Et, sans cesser de regarder en l’air, il continua : – Le bas de votre pantalon est couvert de poils. Or, ces poils ne peuvent appartenir qu’à un chien de l’espèce précitée ou à une chèvre Mais il n’entre pas dans nos mœurs de faire coucher les chèvres sur nos pieds. Donc… Concluez vous-même. D’autre part, je sais que vos occupations ne vous laissent pas le loisir de chasser, et j’en déduis que votre chien, malgré sa nature, est un chien d’appartement, par destination. Vous jouez au piano ; oui. En vous donnant la main, j’ai reconnu au bout de vos doigts les callosités professionnelles des pianistes. Elles m’ont révélé que vous jouez même très fréquemment. Or, un homme de votre âge et de votre intelligence ne saurait montrer tant d’assiduité dans l’exercice d’un art aussi délicat que s’il y est excellent ou s’il croit y exceller. À cause d’Ingres et de son violon, je n’ose affirmer votre talent de pianiste, en dépit de votre génie d’astronome. Vous avez servi dans la cavalerie, car vous marchez les jambes écartées et vous descendez les escaliers comme si vous redoutiez d’accrocher vos éperons aux degrés. Donc, vous avez l’habitude du cheval. Et c’est une habitude qui date de loin, car on ne vous voit jamais cavalcader à Paris. Votre jeunesse humble et studieuse ne vous ayant pas permis l’équitation, il faut par conséquent que vous ayez chevauché les destriers du gouvernement. Silence, je vous prie. Vous portez un monocle. Parfaitement. J’ai découvert sa trace au pli de votre orbite ou à la carabine, car votre œil gauche a coutume de se fermer pour viser : il est un peu plus petit que l’autre, et les plis de la ride nommée « patte-d’oie » sont plus accusés à gauche qu’à droite. Comme vous ne chassez pas, il s’ensuit que vous pratiquez le tir à la cible. C’est tout. J’ai dit.

– Si vous n’êtes pas content avec cela ! s’écria Garan sur un ton moqueur.

Mais M. Le Tellier n’était pas disposé à la plaisanterie. Sans dire un mot, il tira de l’ombre, sous le bureau, une chancelière en peau de bique et la jeta au milieu de la pièce.

– Voici le griffon Boulet à poils durs, fit-il.

Puis il ouvrit une armoire, et montrant sa machine à écrire : – Voici le piano.

D’un tiroir il sortit sa loupe d’horloger, l’encastra sous son arcade sourcilière droite, et ajouta d’une voix coupante :

– Voici le monocle.

Enfin il produisit une photographie qui le représentait dans la posture de son état : l’œil droit à l’oculaire d’une lunette méridienne et l’œil gauche fermé, ainsi qu’il arrive à tous les astronomes pendant leurs observations.

– Et voici la carabine ou le pistolet, dit-il avec un sifflement irrité. Quant à la cavalerie, je ne sais ce que vous voulez dire. Il se peut que j’aie les jambes en manches de veste, mais je ne suis jamais monté à cheval. À présent, mon jeune ami, permettez-moi de vous déclarer que, pour faire le jocrisse, vous avez mal choisi votre heure et votre lieu ; et que, s’il était de tradition de se servir des serins pour tirer des auspices, vous seriez un oiseau de bien mauvais augure. C’est tout. J’ai dit.

Essentially, the character Tiburce poses as a "Sherlockian" applying the Master's reasoning, and gives a wonderful demonstration of that using - in pastiche style- Sherlock's logic ("you have animal hair on your feet, it must be either a goat or a dog, since you are an interior person and are unlikely to keep a goat as a pet I conclude that you own a dog"). Of course, all of this is wrong, and for every point there is an alternative - and true- explanation that the other character, Le Tellier, points out ("I sit on my desk with a fur blanket on my lap, made of goat skin").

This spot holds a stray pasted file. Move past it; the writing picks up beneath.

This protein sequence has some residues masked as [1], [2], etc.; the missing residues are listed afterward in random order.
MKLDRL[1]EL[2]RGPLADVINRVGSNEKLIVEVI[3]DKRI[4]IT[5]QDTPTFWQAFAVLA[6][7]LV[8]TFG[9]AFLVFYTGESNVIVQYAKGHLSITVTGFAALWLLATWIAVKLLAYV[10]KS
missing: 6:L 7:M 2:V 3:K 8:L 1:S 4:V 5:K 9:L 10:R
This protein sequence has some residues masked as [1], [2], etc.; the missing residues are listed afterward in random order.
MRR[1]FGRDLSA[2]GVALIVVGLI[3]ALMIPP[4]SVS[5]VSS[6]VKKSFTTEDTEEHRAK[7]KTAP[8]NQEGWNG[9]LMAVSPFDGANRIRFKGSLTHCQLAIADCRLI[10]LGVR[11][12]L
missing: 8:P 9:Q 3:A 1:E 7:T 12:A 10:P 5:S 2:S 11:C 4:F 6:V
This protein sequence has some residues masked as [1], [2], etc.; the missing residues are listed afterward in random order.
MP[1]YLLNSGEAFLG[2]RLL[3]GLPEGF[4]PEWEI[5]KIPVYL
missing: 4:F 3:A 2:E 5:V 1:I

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    I'm sorry, but most of us don't read French, and I'm fairly sure that Google Translate will not provide us with the nuance that we'd need to truly appreciate the joke. Could you summarise and explain how it relates to the OP, please? – Chris the Hairy One May 5 at 9:46
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    Essentially, the character Tiburce poses as a "Sherlockian" applying the Master's reasoning, and gives a wonderful demonstration of that using - in pastiche style- Sherlock's logic ("you have animal hair on your feet, it must be either a goat or a dog, since you are an interior person and are unlikely to keep a goat as a pet I conclude that you own a dog"). Of course, all of this is wrong, and for every point there is an alternative - and true- explanation that the other character, Le Tellier, points out ("I sit on my desk with a fur blanket on my lap"). – jfmoyen May 5 at 12:10
  • Please add your summary to the answer. – RonJohn May 5 at 14:10
  • Was the blanket made from dog fur or goat fur? – Buh Buh May 5 at 14:44
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I acknowledge the following is not "in universe" with the human intent of the posted question, and so may not be satisfying. But maybe folks here are better than the Tolkien and Star Trek people. (Yes, go ahead and try to explain the truth about Ferengi, for example, being fit INTO the ST milieu, when it turns out they want absolutely nothing but "in universe" "information.")

What Holmes says isn't meant to be logic so:

It's not actually a fallacy (or even "not a fallacy").

It is a human statement made for a point, not for analysis or proof of anything at all. I'll explain in a second, but think in terms of a painting of a clock: it is NEVER "right"... not "twice a day" or at any time ever. Because it is NOT a clock at all. (For that matter, even a broken actual clock is not right "twice a day" since it is no longer performing any clock functions.)

People fall in love with their ideas, and do the opposite as well. An investigator, for example, might decide the "ultra-precise slipping of the knife between ribs" REQUIRES the attacker to be someone with such precise knowledge AND skills and so be perhaps a doctor or special forces trainee. He might charge such a man, if one is ready to hand, and fail to properly consider other possibilities (especially to not put much work into them, if considered at all). He got the idea in his head that it had to be the butler, so the butler it is. Or the black man with a height between 4' and 8'.

The Holmes statement is not meant to prove or disprove any fact or possible fact. It is intended to be a strong argument against fixating on some other idea that isn't even possible. It is his reason/rationale for choosing other ideas to investigate, or in general, not stopping (successful or failed at that moment) investigating.